Audrey Hale, a 28-year-old former Covenant School student who killed six people at the school Monday, carefully planned the attack, according to officials.

Hale’s parents, who lived with the shooter, said Hale was under a doctor’s care for an “emotional disorder,” Nashville Police Chief John Drake said at a news conference Tuesday.

The shooter had various writings and maps of the school, as well as drawings of how to enter, Drake said.

Police know Hale left home Monday morning with a red bag and that Hale’s mother did not know weapons were inside, Drake said.

What we know about the Nashville shooter Audrey Hale© Provided by CNN

This undated picture provided by the Metro Nashville Police Department shows Audrey Elizabeth Hale. – Metro Nashville Police

Authorities continue to work to answer questions about who Hale was and the motive behind the school shooting. While the shooter’s gender identity is unclear, police told CNN Hale was assigned female at birth and that Hale used “male pronouns” on social media.

The shooter sent a message to a former classmate before the shooting

Less than 20 minutes before the shooting, Hale sent an eerie Instagram message to Averianna Patton, a former basketball teammate who told CNN’s Don Lemon she’s “still trying to process it all.”

“I knew her well when we were kids,” Patton told Lemon on “CNN This Morning” on Tuesday. Patton, now a Nashville radio host, said she hasn’t had a relationship with the suspect since they were children and has only ever referred to Hale as Audrey or “she.”

“I didn’t know the adult … I don’t know that side of her,” Patton told Lemon when asked about the suspect.

Patton said she received the Instagram message at 9:57 a.m., which read, “One day this will make more sense. I’ve left more than enough evidence behind. But something bad is about to happen,” according to screen grabs sent to CNN affiliate WTVF.

Patton said she was not sure why Hale reached out. “I’m asking God the same question,” Patton told Lemon.

When they were on the team together, Patton said, Hale was “very quiet, very shy,” and they joked around together.

“We got to see her grow in her skill on the court,” Patton told CNN on Tuesday evening. “We did really good that year. We went all the way to the city (championships), so it was a really good year for us. We had a real camaraderie.”

Hale graduated from a Nashville art college

Hale graduated from Nossi College of Art & Design in Nashville last year, the school’s president confirmed to CNN. A LinkedIn profile says Hale worked as a freelance graphic designer and a part-time grocery shopper.

An online portfolio that appears to show a collection of Hale’s work includes images of professional logos, cartoon animals and an apparent self-portrait. One image included the phrase, “To Be A Kid (forever and ever).”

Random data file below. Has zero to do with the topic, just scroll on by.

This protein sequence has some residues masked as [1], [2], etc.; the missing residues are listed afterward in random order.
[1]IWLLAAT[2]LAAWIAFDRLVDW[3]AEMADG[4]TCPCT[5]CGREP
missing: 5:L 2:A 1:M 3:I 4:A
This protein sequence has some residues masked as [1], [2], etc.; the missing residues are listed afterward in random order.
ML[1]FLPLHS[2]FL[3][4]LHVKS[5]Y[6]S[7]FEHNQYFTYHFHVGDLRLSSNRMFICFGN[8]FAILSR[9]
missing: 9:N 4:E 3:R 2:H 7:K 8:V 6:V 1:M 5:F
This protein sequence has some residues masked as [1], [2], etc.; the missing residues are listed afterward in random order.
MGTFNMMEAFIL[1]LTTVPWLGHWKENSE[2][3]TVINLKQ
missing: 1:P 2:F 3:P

Hale won “Most Improved” and “Class Participation” awards from Nossi, according to web posts by the college.

A former vice president of the college, Byron Edwards, described Hale as, “… the sweetest little thing. I’m just shocked. My wife and I have been crying all day about it,” adding that Hale “was really shy and really good.”

Former teacher: Shooter wrote on Facebook about romantic partner’s death

The shooter also had posted on Facebook sometime in the past two years about the death of a romantic partner, as well as a request to be referred to by the male name Aiden and with male pronouns, a former teacher told The New York Times.

Hale was transgender, police have said.

The shooter wrote about missing the partner and posted photographs of the two playing basketball together, said Maria Colomy, who taught Hale at the Nashville art college in 2017.

“She had been openly grieving about that on social media, and during the grieving is when she announced that she wanted to be addressed as a male,” Colomy told the Times on Tuesday. The shooter’s Facebook account has been taken down.

Colomy also recalled how Hale began to cry on the first day of class at the art college while struggling to create a password for the online student portal, the Times reported. Colomy asked the student if it would help to step out for a second, and Hale did, the teacher said.

It was the only time the student showed such extreme emotion in class, but Colomy told the Times it was an unusually strong reaction over a mundane problem.

CNN’s Curt Devine, Audrey Ash and Melissa Alonso contributed to this report.